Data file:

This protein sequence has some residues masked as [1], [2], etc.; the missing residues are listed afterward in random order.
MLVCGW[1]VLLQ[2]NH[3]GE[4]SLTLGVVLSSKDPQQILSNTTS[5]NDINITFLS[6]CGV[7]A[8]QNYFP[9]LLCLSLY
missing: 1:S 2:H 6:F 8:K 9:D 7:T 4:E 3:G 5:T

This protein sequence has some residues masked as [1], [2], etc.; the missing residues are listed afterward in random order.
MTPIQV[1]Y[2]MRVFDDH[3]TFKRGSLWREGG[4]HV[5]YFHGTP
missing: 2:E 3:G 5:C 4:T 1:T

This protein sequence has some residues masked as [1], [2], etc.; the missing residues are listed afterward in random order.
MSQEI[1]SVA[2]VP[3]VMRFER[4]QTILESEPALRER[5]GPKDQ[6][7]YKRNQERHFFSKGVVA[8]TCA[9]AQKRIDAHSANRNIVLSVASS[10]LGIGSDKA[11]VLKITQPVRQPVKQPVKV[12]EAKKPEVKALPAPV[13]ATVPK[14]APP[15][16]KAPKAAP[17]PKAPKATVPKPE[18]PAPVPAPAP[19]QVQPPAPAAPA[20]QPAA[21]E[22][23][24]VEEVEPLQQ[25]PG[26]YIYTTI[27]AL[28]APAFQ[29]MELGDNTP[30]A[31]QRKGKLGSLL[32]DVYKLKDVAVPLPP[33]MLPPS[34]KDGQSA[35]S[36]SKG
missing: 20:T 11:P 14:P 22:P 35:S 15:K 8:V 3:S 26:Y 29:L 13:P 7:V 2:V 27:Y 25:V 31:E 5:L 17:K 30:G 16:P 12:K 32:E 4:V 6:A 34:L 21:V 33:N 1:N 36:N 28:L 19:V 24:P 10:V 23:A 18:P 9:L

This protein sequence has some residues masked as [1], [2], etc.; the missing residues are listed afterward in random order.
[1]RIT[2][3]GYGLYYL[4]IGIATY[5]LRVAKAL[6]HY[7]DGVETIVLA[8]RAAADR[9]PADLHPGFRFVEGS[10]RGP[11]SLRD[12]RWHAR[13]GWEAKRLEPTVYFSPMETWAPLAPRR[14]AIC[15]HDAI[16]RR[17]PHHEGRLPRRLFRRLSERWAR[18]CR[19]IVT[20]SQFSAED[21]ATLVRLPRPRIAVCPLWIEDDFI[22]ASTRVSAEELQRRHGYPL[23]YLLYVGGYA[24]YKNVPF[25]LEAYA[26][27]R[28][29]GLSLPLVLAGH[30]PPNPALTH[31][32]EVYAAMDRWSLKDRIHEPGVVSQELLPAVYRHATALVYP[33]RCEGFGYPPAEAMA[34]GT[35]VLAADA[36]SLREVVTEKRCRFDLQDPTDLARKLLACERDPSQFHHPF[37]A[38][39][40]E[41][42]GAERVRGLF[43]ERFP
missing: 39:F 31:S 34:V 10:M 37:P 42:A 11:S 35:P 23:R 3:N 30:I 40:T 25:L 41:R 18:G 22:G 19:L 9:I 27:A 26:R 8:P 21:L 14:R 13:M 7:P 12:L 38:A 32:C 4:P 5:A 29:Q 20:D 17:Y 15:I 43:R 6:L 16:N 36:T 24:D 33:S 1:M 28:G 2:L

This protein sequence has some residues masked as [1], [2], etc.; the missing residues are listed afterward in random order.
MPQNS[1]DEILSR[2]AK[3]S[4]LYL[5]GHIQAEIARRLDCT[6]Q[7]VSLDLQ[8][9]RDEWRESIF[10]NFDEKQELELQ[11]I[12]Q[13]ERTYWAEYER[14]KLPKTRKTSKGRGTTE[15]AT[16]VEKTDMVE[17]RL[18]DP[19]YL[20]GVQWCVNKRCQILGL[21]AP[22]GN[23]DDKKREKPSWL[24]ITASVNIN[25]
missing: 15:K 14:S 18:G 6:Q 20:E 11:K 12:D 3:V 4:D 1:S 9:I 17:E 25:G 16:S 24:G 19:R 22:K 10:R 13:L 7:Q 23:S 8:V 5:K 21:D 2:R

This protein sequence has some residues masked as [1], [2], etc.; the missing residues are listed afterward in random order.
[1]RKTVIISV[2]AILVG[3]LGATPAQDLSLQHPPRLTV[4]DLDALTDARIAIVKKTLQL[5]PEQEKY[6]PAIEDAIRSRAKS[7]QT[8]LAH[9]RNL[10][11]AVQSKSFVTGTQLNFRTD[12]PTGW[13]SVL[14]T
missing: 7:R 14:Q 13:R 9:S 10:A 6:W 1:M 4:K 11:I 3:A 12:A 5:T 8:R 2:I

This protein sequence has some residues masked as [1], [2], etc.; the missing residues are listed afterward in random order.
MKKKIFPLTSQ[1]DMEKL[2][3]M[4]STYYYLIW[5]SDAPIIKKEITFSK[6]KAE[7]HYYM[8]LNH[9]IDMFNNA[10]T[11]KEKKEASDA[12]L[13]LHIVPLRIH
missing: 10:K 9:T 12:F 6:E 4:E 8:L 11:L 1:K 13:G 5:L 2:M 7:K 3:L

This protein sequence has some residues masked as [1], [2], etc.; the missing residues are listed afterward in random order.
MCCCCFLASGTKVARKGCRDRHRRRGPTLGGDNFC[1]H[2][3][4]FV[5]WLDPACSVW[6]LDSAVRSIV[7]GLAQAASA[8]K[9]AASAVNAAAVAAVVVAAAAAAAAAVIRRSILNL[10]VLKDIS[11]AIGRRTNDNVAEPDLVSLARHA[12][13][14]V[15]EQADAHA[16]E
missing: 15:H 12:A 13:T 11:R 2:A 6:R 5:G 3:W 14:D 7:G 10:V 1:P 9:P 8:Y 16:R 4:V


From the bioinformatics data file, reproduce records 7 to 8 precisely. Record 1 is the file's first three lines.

This protein sequence has some residues masked as [1], [2], etc.; the missing residues are listed afterward in random order.
MKKKIFPLTSQ[1]DMEKL[2][3]M[4]STYYYLIW[5]SDAPIIKKEITFSK[6]KAE[7]HYYM[8]LNH[9]IDMFNNA[10]T[11]KEKKEASDA[12]L[13]LHIVPLRIH
missing: 10:K 9:T 12:F 6:E 4:E 8:L 11:L 1:K 13:G 5:L 2:M 7:K 3:L

This protein sequence has some residues masked as [1], [2], etc.; the missing residues are listed afterward in random order.
MCCCCFLASGTKVARKGCRDRHRRRGPTLGGDNFC[1]H[2][3][4]FV[5]WLDPACSVW[6]LDSAVRSIV[7]GLAQAASA[8]K[9]AASAVNAAAVAAVVVAAAAAAAAAVIRRSILNL[10]VLKDIS[11]AIGRRTNDNVAEPDLVSLARHA[12][13][14]V[15]EQADAHA[16]E
missing: 15:H 12:A 13:T 11:R 2:A 6:R 5:G 3:W 14:D 7:G 10:V 1:P 9:P 8:Y 16:R 4:V